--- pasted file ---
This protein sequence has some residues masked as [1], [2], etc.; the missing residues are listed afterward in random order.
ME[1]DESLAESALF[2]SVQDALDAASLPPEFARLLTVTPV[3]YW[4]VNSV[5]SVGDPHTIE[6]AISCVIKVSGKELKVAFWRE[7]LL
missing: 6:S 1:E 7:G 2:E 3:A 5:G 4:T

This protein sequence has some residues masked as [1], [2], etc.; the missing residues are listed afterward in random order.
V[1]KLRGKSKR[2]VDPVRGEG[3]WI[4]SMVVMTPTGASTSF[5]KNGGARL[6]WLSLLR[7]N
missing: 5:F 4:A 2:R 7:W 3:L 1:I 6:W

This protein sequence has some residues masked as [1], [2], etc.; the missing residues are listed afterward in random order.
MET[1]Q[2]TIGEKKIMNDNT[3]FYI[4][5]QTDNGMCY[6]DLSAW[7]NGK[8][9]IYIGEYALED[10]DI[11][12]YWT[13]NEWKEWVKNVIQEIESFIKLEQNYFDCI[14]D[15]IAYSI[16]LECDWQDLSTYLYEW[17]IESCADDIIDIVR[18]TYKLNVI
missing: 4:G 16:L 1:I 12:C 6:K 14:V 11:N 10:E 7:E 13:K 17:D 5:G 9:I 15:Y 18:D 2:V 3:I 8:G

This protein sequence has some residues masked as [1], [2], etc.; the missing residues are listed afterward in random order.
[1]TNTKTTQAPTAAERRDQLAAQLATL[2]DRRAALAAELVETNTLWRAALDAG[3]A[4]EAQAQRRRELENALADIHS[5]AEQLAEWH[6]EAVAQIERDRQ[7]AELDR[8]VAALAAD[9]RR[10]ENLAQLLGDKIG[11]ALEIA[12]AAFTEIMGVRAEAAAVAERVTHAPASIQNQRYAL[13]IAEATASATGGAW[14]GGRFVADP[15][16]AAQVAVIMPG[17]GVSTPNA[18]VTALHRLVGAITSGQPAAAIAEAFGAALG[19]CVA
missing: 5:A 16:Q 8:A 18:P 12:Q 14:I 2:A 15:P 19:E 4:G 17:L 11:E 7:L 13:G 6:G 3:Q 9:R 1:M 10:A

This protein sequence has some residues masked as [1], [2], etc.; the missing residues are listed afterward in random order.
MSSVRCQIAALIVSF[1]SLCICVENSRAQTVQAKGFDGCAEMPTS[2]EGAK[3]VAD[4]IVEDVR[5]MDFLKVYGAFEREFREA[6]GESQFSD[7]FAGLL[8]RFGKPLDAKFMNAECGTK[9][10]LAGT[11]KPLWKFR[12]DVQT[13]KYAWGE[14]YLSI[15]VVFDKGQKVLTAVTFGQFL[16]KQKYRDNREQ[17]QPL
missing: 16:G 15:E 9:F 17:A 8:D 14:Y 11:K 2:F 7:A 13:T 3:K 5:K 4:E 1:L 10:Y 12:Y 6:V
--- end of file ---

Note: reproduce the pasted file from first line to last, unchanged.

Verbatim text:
This protein sequence has some residues masked as [1], [2], etc.; the missing residues are listed afterward in random order.
ME[1]DESLAESALF[2]SVQDALDAASLPPEFARLLTVTPV[3]YW[4]VNSV[5]SVGDPHTIE[6]AISCVIKVSGKELKVAFWRE[7]LL
missing: 6:S 1:E 7:G 2:E 3:A 5:G 4:T

This protein sequence has some residues masked as [1], [2], etc.; the missing residues are listed afterward in random order.
V[1]KLRGKSKR[2]VDPVRGEG[3]WI[4]SMVVMTPTGASTSF[5]KNGGARL[6]WLSLLR[7]N
missing: 5:F 4:A 2:R 7:W 3:L 1:I 6:W

This protein sequence has some residues masked as [1], [2], etc.; the missing residues are listed afterward in random order.
MET[1]Q[2]TIGEKKIMNDNT[3]FYI[4][5]QTDNGMCY[6]DLSAW[7]NGK[8][9]IYIGEYALED[10]DI[11][12]YWT[13]NEWKEWVKNVIQEIESFIKLEQNYFDCI[14]D[15]IAYSI[16]LECDWQDLSTYLYEW[17]IESCADDIIDIVR[18]TYKLNVI
missing: 4:G 16:L 1:I 12:C 6:K 14:V 11:N 10:E 7:E 13:K 17:D 5:G 9:I 15:Y 18:D 2:V 3:I 8:G

This protein sequence has some residues masked as [1], [2], etc.; the missing residues are listed afterward in random order.
[1]TNTKTTQAPTAAERRDQLAAQLATL[2]DRRAALAAELVETNTLWRAALDAG[3]A[4]EAQAQRRRELENALADIHS[5]AEQLAEWH[6]EAVAQIERDRQ[7]AELDR[8]VAALAAD[9]RR[10]ENLAQLLGDKIG[11]ALEIA[12]AAFTEIMGVRAEAAAVAERVTHAPASIQNQRYAL[13]IAEATASATGGAW[14]GGRFVADP[15][16]AAQVAVIMPG[17]GVSTPNA[18]VTALHRLVGAITSGQPAAAIAEAFGAALG[19]CVA
missing: 5:A 16:Q 8:A 18:P 12:Q 14:I 2:A 15:P 19:E 4:G 17:L 11:E 7:L 13:G 6:G 3:Q 9:R 1:M 10:A

This protein sequence has some residues masked as [1], [2], etc.; the missing residues are listed afterward in random order.
MSSVRCQIAALIVSF[1]SLCICVENSRAQTVQAKGFDGCAEMPTS[2]EGAK[3]VAD[4]IVEDVR[5]MDFLKVYGAFEREFREA[6]GESQFSD[7]FAGLL[8]RFGKPLDAKFMNAECGTK[9][10]LAGT[11]KPLWKFR[12]DVQT[13]KYAWGE[14]YLSI[15]VVFDKGQKVLTAVTFGQFL[16]KQKYRDNREQ[17]QPL
missing: 16:G 15:E 9:F 17:A 8:D 14:Y 11:K 2:F 7:A 13:T 3:K 5:K 4:E 1:L 10:Y 12:Y 6:V